Thursday, 12 October 2017

Webwood Falls and Stops Along the Way

This past Thanksgiving weekend gave me so many things to be thankful for as we gathered with family and shared a fantastic thanksgiving meal.  But getting from the table to the trail was my favourite part of the weekend.

Thanksgiving Monday was this amazing, unseasonably warm and sunny day which enticed everyone to get out and enjoy.  I took full advantage of the gift that was this gorgeous day, heading out for a drive and with no particular place to go I would stop each time I saw some scene that inspired me and I had to capture.



I took in the view from the Top of Talisman.


My favourite barn along Grey Road 7.


I loved this old truck for sale.

Living in the moment and letting the day take me where it may, I turned onto Sideroad 25 and just over the bridge I stopped to experience the trails at Webwood Falls.  The trail to the viewing deck built by the Bruce Trail Conservancy is easily accessed from the road and provides a nice vantage point of this cascading waterfall.


If you follow along on Map 28 of the Bruce Trail there is a great Side Trail loop for you to take, making it easy for parking in the same spot where you start and end your hike, which is perfect for a family hike.

There once stood a mill here that served the community, the remains of which are still visible with the stone wall that still stands just above the falls.


On the other side of the falls stands the remnants of a shed which has much more significance than just an old charming building.  It is a Barn Swallow Nest Rehabilitation project where artificial nest cups have been placed inside the shed to encourage nesting of the Bran Swallow, who's numbers have declined in the area.  As a kid we had these birds nesting at our cottage and I would hate to see them disappear from the area.  There is an information sheet on the outside of the shed, please follow the request and do not enter the structure, I took these photos standing outside.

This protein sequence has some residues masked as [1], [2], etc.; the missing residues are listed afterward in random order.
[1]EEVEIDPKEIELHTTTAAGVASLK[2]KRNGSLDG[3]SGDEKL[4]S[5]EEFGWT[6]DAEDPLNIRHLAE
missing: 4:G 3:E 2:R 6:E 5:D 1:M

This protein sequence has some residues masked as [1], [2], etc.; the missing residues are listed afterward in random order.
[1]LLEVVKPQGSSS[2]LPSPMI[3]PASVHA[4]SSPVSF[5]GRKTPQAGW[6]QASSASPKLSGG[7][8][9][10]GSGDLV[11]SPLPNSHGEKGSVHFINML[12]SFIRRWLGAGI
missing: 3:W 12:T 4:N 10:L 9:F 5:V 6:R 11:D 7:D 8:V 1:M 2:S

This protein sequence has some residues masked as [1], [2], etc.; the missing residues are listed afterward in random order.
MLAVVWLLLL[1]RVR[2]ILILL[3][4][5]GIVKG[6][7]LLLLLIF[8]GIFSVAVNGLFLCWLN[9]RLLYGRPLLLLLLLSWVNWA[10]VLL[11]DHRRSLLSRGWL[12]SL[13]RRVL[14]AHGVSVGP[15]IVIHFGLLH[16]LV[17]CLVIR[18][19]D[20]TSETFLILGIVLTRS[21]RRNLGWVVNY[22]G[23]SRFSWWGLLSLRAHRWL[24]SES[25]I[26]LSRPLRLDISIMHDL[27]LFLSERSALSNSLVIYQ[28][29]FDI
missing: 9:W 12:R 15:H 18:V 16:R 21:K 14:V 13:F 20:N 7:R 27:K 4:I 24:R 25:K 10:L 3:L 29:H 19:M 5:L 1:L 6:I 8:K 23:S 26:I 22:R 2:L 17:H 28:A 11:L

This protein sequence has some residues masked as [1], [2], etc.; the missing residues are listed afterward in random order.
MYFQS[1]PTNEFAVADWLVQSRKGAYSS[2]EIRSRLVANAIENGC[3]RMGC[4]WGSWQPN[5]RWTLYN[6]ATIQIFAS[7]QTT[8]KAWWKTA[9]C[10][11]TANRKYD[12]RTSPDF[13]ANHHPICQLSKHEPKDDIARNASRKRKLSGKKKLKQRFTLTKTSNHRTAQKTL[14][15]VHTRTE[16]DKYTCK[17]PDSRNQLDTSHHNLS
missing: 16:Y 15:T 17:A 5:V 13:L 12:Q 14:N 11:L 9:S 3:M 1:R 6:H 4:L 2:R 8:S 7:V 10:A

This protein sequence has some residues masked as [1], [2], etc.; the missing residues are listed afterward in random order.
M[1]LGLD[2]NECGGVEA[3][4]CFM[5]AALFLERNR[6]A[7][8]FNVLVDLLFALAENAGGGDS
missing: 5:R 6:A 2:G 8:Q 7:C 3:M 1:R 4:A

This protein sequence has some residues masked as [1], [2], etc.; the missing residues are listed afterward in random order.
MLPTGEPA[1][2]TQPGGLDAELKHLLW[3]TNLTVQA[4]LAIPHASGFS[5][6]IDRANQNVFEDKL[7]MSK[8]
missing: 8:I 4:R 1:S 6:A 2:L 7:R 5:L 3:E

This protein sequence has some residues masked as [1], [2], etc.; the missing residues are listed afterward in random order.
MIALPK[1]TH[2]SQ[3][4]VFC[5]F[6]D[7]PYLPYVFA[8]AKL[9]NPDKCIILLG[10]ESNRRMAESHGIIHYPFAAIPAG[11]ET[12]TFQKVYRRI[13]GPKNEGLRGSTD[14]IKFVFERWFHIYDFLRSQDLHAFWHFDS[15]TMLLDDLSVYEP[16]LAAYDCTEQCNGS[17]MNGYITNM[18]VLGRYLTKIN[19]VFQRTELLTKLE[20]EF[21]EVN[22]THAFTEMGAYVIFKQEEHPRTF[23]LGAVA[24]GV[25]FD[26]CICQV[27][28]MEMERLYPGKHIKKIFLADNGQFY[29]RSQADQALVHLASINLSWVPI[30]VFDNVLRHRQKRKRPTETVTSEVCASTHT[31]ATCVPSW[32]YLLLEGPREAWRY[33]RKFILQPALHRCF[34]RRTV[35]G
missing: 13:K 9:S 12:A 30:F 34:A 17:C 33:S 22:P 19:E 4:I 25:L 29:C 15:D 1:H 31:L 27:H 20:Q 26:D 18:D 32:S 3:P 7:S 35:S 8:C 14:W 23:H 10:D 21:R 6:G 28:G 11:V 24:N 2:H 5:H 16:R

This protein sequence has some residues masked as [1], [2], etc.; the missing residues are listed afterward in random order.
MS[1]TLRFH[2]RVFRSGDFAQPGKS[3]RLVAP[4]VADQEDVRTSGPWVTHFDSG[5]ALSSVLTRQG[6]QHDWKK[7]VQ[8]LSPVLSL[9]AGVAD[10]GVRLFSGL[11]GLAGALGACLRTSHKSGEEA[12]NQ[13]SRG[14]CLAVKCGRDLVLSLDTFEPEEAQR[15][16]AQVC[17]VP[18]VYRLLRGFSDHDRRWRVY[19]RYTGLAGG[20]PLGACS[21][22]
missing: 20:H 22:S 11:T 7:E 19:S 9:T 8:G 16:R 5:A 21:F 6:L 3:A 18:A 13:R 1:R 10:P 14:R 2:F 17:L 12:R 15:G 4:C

Webwood Falls and the surrounding lands were generously donated by James Horwood and is actually a nature reserve, protecting the diverse habitat with over 200 plant and fauna species.  Jim named the falls in memory of his parents and close to this commerative plaque you can see the remnants of the original homestead perennial garden still evident surrounding the trail as well as a hand water pump. It just makes me picture Mrs. Horwood tending to her garden which makes it so special.


Having read about the family donation it made me feel so honoured to be enjoying the beautiful trail that day.  On a day of Thanksgiving it seemed so fitting to be at Webwood Falls and I was very thankful that Mr. Horwood gave the gift of these lands for all of us to explore and enjoy.  I encourage you to get out and share is his gift if you have not already been.



The view of the falls from the other side of the trail.



Some of the plant life that was thriving.



A friend I found along the trail.


The trees guarding the trail.



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